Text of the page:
The growth of the global beauty industry shows no sign of abating. Analysts predict that rocketing sales in the Middle East and Africa, coupled with continued growth elsewhere, will see the market valued at $675bn by 2020.
Here in the UK, annual sales pushed past the £4bn barrier for the first time this year. The strength of this vibrant market is due in no small part to the way its protagonists consistently step up their game to meet ever-shifting consumer trends.
So what will they need to be getting to grips with in 2017?
Essentially, this is the increasing penchant for combining beauty regimes with nutrition, fitness and mental health improvement for a more holistic approach to looking and feeling good.
Some brands are already capitalising. FaceGym is a ‘gym studio for the face’, offering facial cardio and sculpting workouts in their Selfridges-based pop-up studio. And Beauty & Go, enriched with MacroAntioxidants, claims to be the world’s first ‘skincare drink’.
Initially, we think beauty brands will favour collaboration here, rather than offering their own alternatives.
Recognising that everyone is different when it comes to their skin, hair and taste in appearance is nothing new. What is, though, are the methods available to offer products tailored to individual needs.
No7’s Match Made service, which uses unique technology to analyse skin tone and select the right shade from No7’s range, has been available in Boots stores for a while. Now it’s a mobile app, meaning customers can access it from anywhere.
Expect to see more of this, as well as businesses like Haute Custom Beauty. They analyse customers’ skin to find their ‘Dermaprofile’ and provide precisely tailored products to match it.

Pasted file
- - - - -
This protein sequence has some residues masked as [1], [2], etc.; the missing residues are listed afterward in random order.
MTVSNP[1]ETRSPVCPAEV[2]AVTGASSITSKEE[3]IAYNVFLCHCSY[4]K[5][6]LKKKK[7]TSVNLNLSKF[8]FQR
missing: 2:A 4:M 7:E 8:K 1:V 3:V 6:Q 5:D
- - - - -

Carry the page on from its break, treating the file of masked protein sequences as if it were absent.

This should really be in everyone’s list every year. One of the stand-out features of the beauty industry has always been the relentless drive to foresee consumer needs, and create products to meet them.
Again, it is innovation that drives it, and with new tech increasing exponentially we can only see this continuing. 2015 gave us lip-plumping technology, and 2016 was the year of, among other things, anti-pollution skincare.
Breakthroughs that could signal 2017’s intent include the likes of Dr Ronald Moy’s DNA Renewal range. We can’t wait to see what else the year will bring.
“We are increasingly seeing more interest in where our products come from, not just our food but our beauty products too”
Emma Reinhold, Trade Relations Manager, The Soil Association
The above quote was made at the start of Organic Beauty Week, hosted by the Soil Association to promote organic beauty brands and educate consumers about this growing category.
And consumer awareness around provenance is set to continue. In Mintel’s Global Beauty & Personal Care Trends 2025 report, they even stress that water will come under scrutiny, outlining how it is “set to become a precious commodity as consumption outstrips supply. The more consumers become aware of this, the more beauty brands will need to change how they manufacture and formulate products to limit their dependence on water”.
Sounds far from easy, and it won’t be. Even Lush, the flagbearer for natural beauty brands, is facing a struggle to clean up its supply chain following child labour revelations around an ingredient in its products.
But as with all of these trends, those who do master them will reap the benefits.